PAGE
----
Challenges we ran into
It was extremely challenging to fine tune the training data inputs into the TensorFlow algorithm. In order to train the system, we had to use a trial and error approach. Many types of videos were used, utilizing different people, camera angles, and distances. Various libraries were created and used to train our neural network. Each of these models was evaluated based on its accuracy leading us to hone in on a strategy that performs well for our specific application. Localization was a huge challenge for the AED robot. Our team initially set out to localize through use Bluetooth signal strength measuring with the thought that Bluetooth triangulation would allow sufficiently accurate results. Alongside this we planned to use a gyroscope to measure orientation. Each of these attempts proved unsuccessful leading us to pivot and pursue a different localization method. Makeshift encoders were used to keep track of distances traveled and computer vision was used to orient the robot in the correct direction. Lastly, implementing computer vision in order to steer toward the victim proved to be very difficult. We were able to implement object locating on a larger machine, as well as create a controller that would be used to keep that object in frame. Difficulty came when we tried to move these processes onto the raspberry-pi. After several hours we decided to outsource the image processing to another computer. At this point we found it extremely difficult to send images wireless over network sockets. We were unable to implement this successfully before the end of the competition but were able to demonstrate a proof of concept on a more powerful computer (which is included in our final video). We also anticipate that with slightly improved hardware aboard the AED robot, we would be able to implement all of these capabilities.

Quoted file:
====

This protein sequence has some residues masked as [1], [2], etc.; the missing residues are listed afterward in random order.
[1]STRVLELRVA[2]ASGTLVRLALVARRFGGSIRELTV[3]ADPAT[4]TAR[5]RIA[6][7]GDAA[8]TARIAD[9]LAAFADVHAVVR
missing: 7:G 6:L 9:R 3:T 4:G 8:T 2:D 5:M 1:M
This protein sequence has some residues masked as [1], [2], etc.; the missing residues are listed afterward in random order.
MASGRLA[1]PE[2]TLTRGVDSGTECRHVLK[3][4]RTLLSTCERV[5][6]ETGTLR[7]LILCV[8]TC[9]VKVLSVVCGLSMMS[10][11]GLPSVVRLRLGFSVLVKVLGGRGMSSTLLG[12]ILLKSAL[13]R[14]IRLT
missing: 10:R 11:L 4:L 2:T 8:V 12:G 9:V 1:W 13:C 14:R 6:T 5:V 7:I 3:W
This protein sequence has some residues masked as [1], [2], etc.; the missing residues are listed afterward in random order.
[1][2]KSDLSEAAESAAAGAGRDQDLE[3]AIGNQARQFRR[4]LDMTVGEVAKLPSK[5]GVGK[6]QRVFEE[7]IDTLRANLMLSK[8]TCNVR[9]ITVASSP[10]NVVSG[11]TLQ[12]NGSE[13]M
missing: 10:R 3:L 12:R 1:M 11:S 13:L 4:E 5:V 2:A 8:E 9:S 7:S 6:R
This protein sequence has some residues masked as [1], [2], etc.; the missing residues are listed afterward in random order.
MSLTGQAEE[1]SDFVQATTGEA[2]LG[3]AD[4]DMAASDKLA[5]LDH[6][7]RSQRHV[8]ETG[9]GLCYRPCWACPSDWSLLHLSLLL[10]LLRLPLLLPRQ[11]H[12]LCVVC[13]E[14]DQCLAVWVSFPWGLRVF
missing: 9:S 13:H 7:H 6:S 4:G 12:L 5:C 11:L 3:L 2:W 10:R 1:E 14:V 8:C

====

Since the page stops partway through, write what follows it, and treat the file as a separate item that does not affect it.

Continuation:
Accomplishments that we're proud of
We are extremely proud of our creation of an effective neural network. After many attempts and several hours creating valid data sets we have created a very effective computer vision algorithm capable of deploying our delivery robot. Secondly, we are very proud of are ability to come up with an alternative robot localization method. Team moral was low as we struggled to figure out how to create our autonomous robot. By staying motivated and thinking creatively we were able to accomplish what we set out to do with the resources we had available during the hackathon.
What we learned
Our team has learned an exceptional amount in this limited time frame. Creating effective neural networks stands out as we not only learned how to create one, but also how they tend to behave and react to various training inputs. We are also excited to have explored the world of computer vision and become familiar with OpenCV. This knowledge will open tons of doors for us and lead to some very exciting projects in the future.
What's next for Fully Autonomous AED Emergency Response System
Moving forward, our team would like to continue to train our machine learning algorithm to recognize cardiac arrests in more situations. By supplying larger data sets to the convolutional neural network, the algorithm will become better at recognizing individuals who need an AED in a variety of environments. Additionally, we would like to improve the drivetrain on the autonomous vehicle by upgrading the encoders and improving the computer vision and obstacle detection of the vehicle to operate in more challenging environments.